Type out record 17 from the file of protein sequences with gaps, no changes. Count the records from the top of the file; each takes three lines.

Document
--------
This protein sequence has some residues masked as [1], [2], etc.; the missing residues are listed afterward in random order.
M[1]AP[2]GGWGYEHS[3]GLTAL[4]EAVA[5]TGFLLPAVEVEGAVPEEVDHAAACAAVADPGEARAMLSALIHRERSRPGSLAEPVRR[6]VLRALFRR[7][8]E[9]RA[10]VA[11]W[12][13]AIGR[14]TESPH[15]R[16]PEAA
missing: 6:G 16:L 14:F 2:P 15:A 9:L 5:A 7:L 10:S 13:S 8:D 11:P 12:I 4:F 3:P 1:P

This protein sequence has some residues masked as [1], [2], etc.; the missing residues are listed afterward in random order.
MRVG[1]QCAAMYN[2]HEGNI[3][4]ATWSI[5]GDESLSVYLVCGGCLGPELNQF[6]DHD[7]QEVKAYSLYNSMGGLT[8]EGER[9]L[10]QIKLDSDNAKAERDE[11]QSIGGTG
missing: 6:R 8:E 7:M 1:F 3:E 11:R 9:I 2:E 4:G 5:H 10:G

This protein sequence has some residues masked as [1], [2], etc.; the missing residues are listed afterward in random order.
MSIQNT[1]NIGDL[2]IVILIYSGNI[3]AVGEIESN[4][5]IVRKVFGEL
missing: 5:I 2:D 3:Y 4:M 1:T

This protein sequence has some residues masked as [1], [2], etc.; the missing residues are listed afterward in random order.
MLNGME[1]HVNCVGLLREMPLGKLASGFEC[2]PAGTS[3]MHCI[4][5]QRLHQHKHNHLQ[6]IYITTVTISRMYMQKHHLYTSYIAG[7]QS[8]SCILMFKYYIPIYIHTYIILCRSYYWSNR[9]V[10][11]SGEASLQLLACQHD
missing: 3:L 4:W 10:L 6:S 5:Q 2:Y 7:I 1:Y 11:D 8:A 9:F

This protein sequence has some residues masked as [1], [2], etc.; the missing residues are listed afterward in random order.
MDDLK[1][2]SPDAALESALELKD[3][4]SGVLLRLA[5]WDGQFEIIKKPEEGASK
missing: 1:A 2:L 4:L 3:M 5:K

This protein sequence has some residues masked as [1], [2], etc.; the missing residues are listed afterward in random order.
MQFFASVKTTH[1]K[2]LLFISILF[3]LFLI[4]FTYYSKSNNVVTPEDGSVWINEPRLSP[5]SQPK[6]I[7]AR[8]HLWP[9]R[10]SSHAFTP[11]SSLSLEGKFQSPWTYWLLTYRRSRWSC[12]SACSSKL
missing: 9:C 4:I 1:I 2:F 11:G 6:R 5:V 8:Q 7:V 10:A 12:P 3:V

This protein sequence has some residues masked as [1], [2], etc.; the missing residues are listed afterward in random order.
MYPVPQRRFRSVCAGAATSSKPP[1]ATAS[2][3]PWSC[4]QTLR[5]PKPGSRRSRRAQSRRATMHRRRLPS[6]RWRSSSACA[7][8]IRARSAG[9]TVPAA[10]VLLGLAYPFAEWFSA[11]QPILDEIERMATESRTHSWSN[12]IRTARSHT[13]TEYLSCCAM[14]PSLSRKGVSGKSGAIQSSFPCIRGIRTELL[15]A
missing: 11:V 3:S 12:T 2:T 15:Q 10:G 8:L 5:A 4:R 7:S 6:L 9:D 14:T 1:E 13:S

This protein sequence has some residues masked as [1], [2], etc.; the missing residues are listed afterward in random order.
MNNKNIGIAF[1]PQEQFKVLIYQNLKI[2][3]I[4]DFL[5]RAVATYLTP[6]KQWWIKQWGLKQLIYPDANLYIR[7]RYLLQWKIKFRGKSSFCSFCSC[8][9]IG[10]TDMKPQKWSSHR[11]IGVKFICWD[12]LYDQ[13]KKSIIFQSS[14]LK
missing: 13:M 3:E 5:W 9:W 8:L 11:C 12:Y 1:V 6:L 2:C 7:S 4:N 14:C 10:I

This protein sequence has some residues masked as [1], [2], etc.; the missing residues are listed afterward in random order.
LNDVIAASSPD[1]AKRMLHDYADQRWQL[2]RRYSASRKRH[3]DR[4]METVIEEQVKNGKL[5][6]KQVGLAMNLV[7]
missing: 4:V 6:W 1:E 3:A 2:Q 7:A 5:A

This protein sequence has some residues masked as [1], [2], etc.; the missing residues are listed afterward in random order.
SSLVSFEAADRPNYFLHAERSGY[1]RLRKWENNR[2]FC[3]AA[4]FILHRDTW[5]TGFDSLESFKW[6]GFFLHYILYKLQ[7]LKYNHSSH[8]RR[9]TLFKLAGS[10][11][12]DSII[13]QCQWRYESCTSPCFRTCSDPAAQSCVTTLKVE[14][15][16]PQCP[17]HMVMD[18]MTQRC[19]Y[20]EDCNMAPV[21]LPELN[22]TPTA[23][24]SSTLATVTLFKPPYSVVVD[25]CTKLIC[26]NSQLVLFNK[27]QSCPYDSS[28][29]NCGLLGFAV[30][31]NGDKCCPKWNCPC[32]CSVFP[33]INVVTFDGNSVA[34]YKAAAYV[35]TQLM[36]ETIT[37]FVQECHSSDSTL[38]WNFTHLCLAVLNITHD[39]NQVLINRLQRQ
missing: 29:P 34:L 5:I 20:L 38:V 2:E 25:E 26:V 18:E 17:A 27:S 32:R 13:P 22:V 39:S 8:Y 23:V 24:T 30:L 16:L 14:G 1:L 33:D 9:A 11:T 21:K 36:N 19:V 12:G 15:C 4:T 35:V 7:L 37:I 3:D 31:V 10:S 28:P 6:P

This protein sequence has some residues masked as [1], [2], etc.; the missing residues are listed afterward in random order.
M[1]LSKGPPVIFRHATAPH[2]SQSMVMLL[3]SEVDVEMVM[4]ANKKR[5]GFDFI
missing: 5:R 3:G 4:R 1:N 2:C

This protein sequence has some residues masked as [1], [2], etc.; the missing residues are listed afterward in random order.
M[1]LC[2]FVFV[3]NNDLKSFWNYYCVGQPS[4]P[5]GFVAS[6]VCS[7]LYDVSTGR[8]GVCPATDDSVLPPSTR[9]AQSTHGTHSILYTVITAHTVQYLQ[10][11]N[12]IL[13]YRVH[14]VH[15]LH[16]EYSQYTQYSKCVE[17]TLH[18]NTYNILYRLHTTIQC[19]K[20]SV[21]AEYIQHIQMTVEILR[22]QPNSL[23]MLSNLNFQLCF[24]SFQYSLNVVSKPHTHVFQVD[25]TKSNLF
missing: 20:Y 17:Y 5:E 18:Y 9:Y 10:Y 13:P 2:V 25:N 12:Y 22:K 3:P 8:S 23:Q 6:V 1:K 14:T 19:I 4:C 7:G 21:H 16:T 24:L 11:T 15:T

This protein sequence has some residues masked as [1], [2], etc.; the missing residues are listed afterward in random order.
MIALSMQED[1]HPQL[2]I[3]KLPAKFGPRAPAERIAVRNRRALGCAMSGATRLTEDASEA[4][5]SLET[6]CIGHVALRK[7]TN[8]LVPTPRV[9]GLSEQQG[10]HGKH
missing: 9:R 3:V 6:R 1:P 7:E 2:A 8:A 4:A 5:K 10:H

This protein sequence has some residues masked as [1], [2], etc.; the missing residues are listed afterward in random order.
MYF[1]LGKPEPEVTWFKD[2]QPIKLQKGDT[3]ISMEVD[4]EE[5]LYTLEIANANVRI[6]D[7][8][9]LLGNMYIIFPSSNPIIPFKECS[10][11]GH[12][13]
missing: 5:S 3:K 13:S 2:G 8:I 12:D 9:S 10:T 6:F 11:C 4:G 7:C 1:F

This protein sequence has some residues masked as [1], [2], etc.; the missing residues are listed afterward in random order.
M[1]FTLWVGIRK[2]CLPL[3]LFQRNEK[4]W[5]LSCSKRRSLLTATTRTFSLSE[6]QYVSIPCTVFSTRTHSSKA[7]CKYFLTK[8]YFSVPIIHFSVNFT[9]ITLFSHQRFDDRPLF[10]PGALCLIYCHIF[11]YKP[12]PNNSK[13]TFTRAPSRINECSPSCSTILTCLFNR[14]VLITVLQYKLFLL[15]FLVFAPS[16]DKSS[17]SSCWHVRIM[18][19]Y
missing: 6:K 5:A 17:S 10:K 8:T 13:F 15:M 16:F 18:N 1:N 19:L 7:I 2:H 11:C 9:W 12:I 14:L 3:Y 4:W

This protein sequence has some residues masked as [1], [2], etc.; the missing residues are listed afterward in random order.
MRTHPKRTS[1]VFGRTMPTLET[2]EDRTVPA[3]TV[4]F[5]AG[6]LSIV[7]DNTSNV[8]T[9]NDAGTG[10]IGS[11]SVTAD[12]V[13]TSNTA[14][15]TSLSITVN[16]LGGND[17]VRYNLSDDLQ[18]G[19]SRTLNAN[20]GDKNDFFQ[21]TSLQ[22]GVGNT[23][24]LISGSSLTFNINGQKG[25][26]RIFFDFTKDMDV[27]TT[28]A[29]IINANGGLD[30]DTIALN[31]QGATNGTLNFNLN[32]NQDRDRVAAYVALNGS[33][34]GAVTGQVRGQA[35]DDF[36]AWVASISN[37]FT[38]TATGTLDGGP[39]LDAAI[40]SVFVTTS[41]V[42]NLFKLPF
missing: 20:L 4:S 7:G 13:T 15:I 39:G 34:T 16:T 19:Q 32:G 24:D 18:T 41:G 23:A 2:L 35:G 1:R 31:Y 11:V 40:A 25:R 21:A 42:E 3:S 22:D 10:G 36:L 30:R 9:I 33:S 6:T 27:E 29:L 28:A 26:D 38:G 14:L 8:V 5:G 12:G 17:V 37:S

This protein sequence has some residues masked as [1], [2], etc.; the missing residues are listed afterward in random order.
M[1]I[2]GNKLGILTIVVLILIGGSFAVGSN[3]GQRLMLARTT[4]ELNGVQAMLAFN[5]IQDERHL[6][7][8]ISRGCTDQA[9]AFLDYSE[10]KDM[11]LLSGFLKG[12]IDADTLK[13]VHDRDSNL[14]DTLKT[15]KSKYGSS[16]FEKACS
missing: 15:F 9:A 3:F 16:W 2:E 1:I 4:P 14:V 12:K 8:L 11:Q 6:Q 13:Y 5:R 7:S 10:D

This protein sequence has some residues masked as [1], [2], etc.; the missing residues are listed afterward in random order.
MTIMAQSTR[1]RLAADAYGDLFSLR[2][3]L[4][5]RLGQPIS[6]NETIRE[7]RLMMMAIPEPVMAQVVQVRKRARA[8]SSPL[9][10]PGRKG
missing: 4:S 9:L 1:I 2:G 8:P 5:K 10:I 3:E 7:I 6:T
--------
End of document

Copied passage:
This protein sequence has some residues masked as [1], [2], etc.; the missing residues are listed afterward in random order.
M[1]I[2]GNKLGILTIVVLILIGGSFAVGSN[3]GQRLMLARTT[4]ELNGVQAMLAFN[5]IQDERHL[6][7][8]ISRGCTDQA[9]AFLDYSE[10]KDM[11]LLSGFLKG[12]IDADTLK[13]VHDRDSNL[14]DTLKT[15]KSKYGSS[16]FEKACS
missing: 15:F 9:A 3:F 16:W 2:E 1:I 4:P 14:V 12:K 8:L 11:Q 6:Q 13:Y 5:R 7:S 10:D